Friday, February 28, 2014

Russian teen hacks eHome

By +Brad Naylor

As technology continues to evolve and seamlessly integrate into our lives, the more we are putting ourselves at risk. A Russian teenager was recently arrested for hacking into an eHome and messing with the settings, adjusting the thermostat from a cool 70 degrees to a tropical 77 degrees, changing the autolight clock from am to pm causing the lights to come on during the day, and setting the refrigerator to autotweet every time the door was opened.
The connected home a.k.a. the eHome
The eHome, a hackers dream
While these adjustments are a minor inconvenience, the teen also DVR'd all 9 seasons of 'Spongebob Squarepants', overwriting unseen episodes of 'The Bachelor' causing much distress to the home owner.

The idea behind an eHome is to automate those mundane tasks to make life easier for the occupant, but with control in the wrong hands, the eHome can be easily retrained to be a pain in the ass. Imagine if the autoflushing toilet would go off before you had finished? What if the automatic smoke detectors were set to update your facebook status with "OMG I burned the toast again" every time you burned the toast? How about the dryer in the laundry room was set to stop 5 minutes early so that your clothes seemed warm and dry but were still just damp enough that you don't notice until you put them on?

This latest attack by Dom Podklyuchennyy highlights the need for greater security in the automated home. "As we put more trust in the technology which is evolving around us, we put ourselves at greater risk," said Mike Channing, a computer security expert. "The connected home has been a dream since the 1950's and now as it is becoming a reality, so are the dangers of automating everything without taking sufficient security measures."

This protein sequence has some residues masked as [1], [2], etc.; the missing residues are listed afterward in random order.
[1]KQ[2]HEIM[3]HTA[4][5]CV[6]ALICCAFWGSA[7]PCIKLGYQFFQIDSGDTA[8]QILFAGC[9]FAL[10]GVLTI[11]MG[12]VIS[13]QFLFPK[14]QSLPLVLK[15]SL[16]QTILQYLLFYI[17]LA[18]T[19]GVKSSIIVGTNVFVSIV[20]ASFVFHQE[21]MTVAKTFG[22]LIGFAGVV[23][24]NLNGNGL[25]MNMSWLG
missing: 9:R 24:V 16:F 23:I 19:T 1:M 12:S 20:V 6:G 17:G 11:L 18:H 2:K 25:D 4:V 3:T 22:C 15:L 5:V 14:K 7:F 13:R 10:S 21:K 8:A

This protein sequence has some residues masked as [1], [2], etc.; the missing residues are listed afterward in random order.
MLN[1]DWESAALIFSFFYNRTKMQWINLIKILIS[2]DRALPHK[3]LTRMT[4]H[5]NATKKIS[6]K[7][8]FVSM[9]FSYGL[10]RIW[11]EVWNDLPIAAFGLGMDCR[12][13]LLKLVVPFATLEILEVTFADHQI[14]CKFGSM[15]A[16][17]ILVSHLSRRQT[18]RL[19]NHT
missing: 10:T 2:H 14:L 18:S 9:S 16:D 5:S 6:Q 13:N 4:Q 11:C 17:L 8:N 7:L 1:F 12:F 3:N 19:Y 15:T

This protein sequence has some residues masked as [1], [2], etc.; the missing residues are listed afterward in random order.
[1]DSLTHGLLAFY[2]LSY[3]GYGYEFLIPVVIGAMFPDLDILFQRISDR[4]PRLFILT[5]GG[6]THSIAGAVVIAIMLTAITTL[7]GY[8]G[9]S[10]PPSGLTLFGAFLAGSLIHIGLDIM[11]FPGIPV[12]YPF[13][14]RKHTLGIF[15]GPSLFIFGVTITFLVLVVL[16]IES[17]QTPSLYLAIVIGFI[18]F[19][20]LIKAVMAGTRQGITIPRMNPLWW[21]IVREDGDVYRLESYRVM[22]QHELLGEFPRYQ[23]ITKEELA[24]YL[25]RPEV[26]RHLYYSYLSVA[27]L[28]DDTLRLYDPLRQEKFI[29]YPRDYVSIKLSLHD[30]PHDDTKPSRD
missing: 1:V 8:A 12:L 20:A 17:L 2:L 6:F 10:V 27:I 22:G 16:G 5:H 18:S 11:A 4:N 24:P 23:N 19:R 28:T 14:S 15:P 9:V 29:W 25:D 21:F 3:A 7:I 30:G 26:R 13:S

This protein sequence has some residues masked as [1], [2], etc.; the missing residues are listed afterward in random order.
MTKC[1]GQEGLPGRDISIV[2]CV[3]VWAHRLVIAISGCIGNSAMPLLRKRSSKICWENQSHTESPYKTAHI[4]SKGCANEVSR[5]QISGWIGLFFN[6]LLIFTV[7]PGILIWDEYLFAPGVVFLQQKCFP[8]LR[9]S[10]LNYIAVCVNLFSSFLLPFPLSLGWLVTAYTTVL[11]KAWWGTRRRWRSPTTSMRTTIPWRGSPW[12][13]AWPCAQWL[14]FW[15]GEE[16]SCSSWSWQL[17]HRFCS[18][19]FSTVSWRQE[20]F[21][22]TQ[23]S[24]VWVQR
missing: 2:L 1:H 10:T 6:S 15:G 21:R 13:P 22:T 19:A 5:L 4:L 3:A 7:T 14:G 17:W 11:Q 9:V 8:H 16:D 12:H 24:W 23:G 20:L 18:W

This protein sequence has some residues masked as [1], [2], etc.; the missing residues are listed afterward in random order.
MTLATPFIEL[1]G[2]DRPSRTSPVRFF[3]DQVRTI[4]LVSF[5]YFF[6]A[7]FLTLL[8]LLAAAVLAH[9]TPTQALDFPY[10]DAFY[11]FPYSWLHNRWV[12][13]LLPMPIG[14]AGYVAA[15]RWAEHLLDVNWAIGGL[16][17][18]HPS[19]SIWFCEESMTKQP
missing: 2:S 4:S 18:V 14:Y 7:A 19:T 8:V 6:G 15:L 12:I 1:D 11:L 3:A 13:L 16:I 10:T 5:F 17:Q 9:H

The future kitchen from the 1950's
Even in the future women belong in the kitchen
Our friend and ex-penguin slapper Jack Stropp predicted issues with the connected home years ago and wrote a post about technology addiction. We asked Jack what he thought about connected homes and what we should be doing to protect ourselves.
"We are not only putting ourselves at risk from malicious hackers who could gain control of our homes from thousands of miles away, but also we have to watch out for the enemy closer to home. Who do you think is integrating all of these systems so that they can connect effortlessly? All of the technology involved in the connected home points back to a single company which is on the verge of global information domination. This company will have yottabytes of information on each one of us and will be able to target very specific advertising at us.
Not only will the connected home be able to automatically call 911 when it discovers a fire, but it will alert XXXXXX so that they can send advertisements for companies specializing in damaged home repairs to your phone."
Well I think Jack might have been reading too many conspiracy novels with Jesse Ventura, but his extreme position could have some validity. His advice is to scroll through read the the entire software agreement rather than blindly clicking "I Accept" and then going into SETTINGS and checking all of the privacy options.

Would you hand over the running of your home to a computer? Share your thoughts below.

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